Published: February 24th, 2013.
- The USDA definition of “whole grain” refers to any mixture of bran, endosperm and germ in similar proportions that would exist in an intact grain. However, the grains can be processed so that all of its parts are separated and broken down before being incorporated again into foods.
- The FDA only requires a food product to consist of 51% whole grains (by weight) to be considered a “whole grain food.”
- To add even more confusion, the Health Canada website states the following: “…as sold in Canada, whole wheat flour may have much of the germ removed. Therefore, 100% whole wheat bread may not be whole grain…”
- The US and Canadian governments do not have proper regulations for whole grain labeling and, as a result, misleading and false labeling practices are perfectly legal. This is great for protecting food industry profits but not so great for consumers that are fooled into buying unhealthy products.
- Professor Ludwig from the Harvard School of Public Health conducted very definitive studies showing the clear difference in how truly whole and intact grains are metabolized by the body versus processed “whole grains.” The processed grains led to higher sugar spikes as well as to overeating.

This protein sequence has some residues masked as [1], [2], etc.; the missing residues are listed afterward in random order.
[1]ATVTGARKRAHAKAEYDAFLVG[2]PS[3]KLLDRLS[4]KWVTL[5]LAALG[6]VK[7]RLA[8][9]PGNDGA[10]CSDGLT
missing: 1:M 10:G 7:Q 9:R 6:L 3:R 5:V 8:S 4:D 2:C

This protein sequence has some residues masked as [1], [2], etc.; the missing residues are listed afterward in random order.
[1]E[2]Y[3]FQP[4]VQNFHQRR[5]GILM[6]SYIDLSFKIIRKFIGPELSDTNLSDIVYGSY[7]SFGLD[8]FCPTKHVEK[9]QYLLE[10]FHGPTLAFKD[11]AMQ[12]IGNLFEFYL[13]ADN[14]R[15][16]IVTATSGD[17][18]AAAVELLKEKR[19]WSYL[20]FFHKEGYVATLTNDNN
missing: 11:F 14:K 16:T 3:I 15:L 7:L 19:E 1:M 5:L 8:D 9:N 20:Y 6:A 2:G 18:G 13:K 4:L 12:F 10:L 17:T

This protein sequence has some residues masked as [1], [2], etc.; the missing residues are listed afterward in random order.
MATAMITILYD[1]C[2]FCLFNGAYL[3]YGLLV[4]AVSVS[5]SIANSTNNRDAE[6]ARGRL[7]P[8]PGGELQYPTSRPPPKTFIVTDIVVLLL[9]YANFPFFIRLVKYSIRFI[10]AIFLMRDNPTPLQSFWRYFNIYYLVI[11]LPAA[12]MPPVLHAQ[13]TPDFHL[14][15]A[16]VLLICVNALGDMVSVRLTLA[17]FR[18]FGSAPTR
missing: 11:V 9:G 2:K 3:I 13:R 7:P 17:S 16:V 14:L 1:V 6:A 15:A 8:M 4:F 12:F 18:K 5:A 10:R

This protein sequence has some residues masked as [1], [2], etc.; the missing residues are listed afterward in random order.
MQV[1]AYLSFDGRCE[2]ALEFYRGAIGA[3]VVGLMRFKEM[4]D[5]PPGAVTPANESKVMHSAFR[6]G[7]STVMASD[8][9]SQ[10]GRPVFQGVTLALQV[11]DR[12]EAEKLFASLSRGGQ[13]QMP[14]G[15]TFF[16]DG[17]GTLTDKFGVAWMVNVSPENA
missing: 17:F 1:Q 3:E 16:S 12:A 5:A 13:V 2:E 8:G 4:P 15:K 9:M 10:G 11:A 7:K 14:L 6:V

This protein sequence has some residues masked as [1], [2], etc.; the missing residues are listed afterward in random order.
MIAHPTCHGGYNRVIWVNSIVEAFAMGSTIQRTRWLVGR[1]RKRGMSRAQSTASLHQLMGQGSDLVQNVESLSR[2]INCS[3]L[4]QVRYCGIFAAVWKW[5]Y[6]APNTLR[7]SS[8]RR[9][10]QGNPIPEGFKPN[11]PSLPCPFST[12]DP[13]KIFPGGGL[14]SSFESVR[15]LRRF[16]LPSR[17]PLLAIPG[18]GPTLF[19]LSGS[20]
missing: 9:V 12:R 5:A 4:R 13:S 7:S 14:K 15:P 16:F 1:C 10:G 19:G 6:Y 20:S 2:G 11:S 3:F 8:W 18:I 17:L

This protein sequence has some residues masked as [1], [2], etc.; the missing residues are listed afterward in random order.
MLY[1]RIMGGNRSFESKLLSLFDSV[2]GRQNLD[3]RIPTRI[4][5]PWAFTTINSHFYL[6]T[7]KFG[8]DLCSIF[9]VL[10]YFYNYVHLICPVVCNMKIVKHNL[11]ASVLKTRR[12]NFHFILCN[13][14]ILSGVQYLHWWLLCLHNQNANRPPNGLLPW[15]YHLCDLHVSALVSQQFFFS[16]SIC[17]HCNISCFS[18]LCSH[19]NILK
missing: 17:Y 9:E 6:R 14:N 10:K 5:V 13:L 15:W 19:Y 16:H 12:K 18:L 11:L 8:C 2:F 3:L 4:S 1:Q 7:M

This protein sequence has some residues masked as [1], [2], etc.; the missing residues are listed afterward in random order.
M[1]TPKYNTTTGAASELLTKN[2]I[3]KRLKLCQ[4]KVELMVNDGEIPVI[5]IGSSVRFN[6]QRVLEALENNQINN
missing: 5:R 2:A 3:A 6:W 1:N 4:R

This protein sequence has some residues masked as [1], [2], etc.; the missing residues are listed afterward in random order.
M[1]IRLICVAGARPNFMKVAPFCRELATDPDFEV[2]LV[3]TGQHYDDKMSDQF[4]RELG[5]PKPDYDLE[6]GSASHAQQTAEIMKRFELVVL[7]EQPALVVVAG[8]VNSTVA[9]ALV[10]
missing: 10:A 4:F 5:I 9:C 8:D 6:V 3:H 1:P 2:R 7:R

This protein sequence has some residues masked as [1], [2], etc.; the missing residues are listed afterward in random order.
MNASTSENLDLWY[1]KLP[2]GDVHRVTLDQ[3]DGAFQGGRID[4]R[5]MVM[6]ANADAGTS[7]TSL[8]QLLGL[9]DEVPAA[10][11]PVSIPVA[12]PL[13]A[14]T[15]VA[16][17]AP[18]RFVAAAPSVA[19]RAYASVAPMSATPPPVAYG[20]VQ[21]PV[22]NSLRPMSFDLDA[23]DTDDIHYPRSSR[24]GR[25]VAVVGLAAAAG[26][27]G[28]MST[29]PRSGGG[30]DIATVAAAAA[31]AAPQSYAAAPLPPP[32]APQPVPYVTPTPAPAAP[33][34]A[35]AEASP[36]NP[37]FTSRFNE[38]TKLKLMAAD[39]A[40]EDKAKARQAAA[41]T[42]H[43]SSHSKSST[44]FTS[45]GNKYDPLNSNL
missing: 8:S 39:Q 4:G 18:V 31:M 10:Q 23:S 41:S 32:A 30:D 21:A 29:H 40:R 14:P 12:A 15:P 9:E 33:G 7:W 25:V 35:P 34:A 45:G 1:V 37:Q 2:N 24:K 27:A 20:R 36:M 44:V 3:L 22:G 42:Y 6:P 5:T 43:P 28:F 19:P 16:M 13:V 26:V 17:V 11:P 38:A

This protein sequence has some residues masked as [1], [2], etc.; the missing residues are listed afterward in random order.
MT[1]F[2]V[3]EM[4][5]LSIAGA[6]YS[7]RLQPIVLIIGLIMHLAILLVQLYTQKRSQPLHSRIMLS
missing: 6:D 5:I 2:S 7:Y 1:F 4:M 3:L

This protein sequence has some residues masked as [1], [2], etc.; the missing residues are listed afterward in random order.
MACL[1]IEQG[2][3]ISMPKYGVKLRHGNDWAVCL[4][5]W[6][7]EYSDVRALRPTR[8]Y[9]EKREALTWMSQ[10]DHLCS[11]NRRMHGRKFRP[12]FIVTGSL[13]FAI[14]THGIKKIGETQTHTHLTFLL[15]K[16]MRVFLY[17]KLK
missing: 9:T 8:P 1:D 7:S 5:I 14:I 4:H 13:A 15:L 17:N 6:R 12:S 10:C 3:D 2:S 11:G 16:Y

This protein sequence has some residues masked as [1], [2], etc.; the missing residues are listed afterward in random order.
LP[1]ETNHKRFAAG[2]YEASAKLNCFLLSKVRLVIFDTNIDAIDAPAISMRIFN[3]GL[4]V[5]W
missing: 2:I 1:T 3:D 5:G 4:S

- Foods labeled with a “Whole Grain” stamp often contain more sugar and more overall calories than similar products without the stamp.
- Processing techniques, utilized by the big players in the food industry, degrade natural antioxidants and change the chemistry of the food to create a final product that is void of any real nutrients and harmful to your health.
- The differences are clear scientifically and also in practice; we’ve seen individuals consume truly whole grains (sprouted) for the first time and report not only better digestion and elimination, but also a sustained amount of energy lasting for many hours.
Even health conscious individuals are often manipulated by companies that are legally permitted to advertise false claims and to lie on food labels. This is where we begin to question our humanity and to ask why are there not stronger regulations in place to protect the consumer?
You should be able to make healthy food choices without having to sift through mountains of misinformation. As always, our biggest defense against these unethical practices is to become better educated.
Health & Wellness Educator